Computing Etiquette In Astrophysics

The Apple Astrophysics desktop systems are largely set up so that you can use them as you wish regarding using CPU cycles, the system RAM and the /Data directory. However there are some guidelines about how to get the best performance out of them.

  • Traffic on the network affects everybody; if you generate a lot of network traffic, you may slow down the network for other people. Also, please bear in mind that, on the Apple system, the network is effectively our disk I/O bus: if you generate a tremendous amount of network traffic, you will hurt the general computer performance for everyone.
  • Large data sets should be stored and analysed on your /Data directory. Running them from your home directory will slow down your machine. This is what the /Data directory is for and why they are backed up..
  • Try not to put too many individual files on your local disk. Having N files on your local hard disk (for values of N more than about a million) will degrade the performance of your computer, and that of our automatic backup mechanisms.

    [**]When you have finished with data sets, we recommend you move them into "tarballs" or into "sparse bundle" image files. This will greatly reduce the load on the indexing services on your system.

  • Try not to run any partitions on your system at close to 100% capacity; this includes external hard disks. Again this adversely affects the performance of your system.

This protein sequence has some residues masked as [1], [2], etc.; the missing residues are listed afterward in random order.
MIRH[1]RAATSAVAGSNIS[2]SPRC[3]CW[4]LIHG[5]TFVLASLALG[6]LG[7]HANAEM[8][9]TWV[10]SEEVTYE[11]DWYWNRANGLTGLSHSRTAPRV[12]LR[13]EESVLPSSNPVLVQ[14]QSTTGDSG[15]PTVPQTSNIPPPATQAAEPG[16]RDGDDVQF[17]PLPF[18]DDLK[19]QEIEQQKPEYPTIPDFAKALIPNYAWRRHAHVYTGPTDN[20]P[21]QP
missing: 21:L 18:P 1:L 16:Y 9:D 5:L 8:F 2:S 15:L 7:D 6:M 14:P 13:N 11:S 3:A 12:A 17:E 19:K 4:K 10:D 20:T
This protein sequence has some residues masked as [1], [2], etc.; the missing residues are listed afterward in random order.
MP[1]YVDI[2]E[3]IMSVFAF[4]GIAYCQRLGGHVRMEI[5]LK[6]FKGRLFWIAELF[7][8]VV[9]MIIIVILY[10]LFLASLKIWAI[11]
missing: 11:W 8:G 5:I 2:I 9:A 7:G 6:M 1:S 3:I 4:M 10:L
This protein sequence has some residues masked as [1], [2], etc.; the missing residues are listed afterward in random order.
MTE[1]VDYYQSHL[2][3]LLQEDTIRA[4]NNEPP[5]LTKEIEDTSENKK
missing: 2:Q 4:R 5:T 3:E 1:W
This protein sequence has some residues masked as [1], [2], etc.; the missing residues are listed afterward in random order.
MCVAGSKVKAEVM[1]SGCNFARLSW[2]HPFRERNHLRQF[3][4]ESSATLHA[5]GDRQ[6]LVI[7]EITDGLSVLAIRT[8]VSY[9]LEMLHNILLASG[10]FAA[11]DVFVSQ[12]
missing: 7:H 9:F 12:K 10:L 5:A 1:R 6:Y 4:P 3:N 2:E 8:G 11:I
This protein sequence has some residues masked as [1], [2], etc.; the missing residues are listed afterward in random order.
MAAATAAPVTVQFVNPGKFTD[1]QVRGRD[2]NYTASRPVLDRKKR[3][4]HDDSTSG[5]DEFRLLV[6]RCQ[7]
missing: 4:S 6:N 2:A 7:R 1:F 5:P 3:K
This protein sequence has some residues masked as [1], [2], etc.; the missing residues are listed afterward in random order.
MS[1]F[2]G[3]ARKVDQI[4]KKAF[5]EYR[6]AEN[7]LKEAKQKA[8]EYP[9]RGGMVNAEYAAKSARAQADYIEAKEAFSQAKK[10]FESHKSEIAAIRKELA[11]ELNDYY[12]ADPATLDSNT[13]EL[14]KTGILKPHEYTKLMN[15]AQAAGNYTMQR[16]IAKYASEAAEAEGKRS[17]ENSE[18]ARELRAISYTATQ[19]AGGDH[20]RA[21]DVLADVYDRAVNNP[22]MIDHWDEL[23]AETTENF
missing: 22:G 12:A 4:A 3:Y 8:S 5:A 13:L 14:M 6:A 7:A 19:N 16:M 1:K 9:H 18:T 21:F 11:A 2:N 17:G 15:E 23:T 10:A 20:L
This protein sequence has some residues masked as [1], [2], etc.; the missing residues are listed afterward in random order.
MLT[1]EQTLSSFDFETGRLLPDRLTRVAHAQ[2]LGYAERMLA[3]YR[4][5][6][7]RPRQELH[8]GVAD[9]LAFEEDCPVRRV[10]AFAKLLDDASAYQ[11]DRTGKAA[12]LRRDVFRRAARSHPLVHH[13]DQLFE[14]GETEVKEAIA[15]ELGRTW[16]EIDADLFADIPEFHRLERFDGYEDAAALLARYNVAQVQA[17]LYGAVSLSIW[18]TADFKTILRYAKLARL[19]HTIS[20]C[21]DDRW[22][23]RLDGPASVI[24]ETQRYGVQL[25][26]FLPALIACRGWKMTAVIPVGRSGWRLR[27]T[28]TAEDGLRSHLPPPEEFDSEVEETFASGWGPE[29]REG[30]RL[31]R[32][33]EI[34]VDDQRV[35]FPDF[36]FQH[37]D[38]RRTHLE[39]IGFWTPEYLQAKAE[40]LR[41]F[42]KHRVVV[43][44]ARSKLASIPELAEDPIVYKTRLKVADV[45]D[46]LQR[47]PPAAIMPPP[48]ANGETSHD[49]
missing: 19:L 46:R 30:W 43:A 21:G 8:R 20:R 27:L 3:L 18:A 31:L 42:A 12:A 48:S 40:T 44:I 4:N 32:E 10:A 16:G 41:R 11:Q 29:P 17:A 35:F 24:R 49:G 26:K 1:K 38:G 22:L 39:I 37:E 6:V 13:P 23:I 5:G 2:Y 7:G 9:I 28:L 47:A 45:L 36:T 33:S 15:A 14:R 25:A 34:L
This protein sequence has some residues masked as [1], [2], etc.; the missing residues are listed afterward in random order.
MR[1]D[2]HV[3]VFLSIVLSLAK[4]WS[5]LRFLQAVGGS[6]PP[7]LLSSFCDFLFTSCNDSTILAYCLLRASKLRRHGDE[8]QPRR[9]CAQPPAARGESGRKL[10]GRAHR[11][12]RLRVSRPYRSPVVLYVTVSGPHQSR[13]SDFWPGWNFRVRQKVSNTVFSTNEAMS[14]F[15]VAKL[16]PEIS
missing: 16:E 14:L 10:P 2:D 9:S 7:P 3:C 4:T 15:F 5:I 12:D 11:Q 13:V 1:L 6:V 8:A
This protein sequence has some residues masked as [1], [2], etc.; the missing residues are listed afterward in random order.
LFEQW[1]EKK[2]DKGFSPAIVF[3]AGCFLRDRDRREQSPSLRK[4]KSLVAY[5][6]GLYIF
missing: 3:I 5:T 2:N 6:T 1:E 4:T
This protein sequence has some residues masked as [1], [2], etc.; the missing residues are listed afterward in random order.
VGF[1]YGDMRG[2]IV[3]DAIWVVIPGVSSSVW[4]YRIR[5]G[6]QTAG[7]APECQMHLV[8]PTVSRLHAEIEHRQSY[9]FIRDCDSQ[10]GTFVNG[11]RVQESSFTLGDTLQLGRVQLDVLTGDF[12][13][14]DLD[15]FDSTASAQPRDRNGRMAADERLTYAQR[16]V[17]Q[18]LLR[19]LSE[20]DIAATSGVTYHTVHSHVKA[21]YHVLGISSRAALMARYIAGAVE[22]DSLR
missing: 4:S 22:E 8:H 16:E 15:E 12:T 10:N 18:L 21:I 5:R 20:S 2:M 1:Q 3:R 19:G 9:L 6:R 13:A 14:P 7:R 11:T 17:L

• If you need to do heavy processing, please consider using (eg) glamdring instead.

User shells and startup files

By default users in Astrophysics have tcsh set as their interactive shell. If you wish to use bash instead, then please contact IT Support and we can change the preferences for your account.

When creating your own shell start up files (e.g. .cshrc, .bashrc, .profile), do not put any of the "Activate" commands from the Applications Setup in your file: this will mean that other software can unexpectedly and mysteriously fail, as your shell will not be "clean". Remember each "Activate" command is used once per shell. This is gone into in greater detail in Care and Feeding of Shells, which suggests how to minimise the damage if you really must do something like this.

Transferring large data sets

If you need to transfer large amounts of data between the department and elsewhere: From experience, it is much better to get the data sent on a external hard disk than to try and download or upload them and transfer them via the Internet. (It may also be quicker!) When this isn't possible please contact IT Support.

Categories: Astrophysics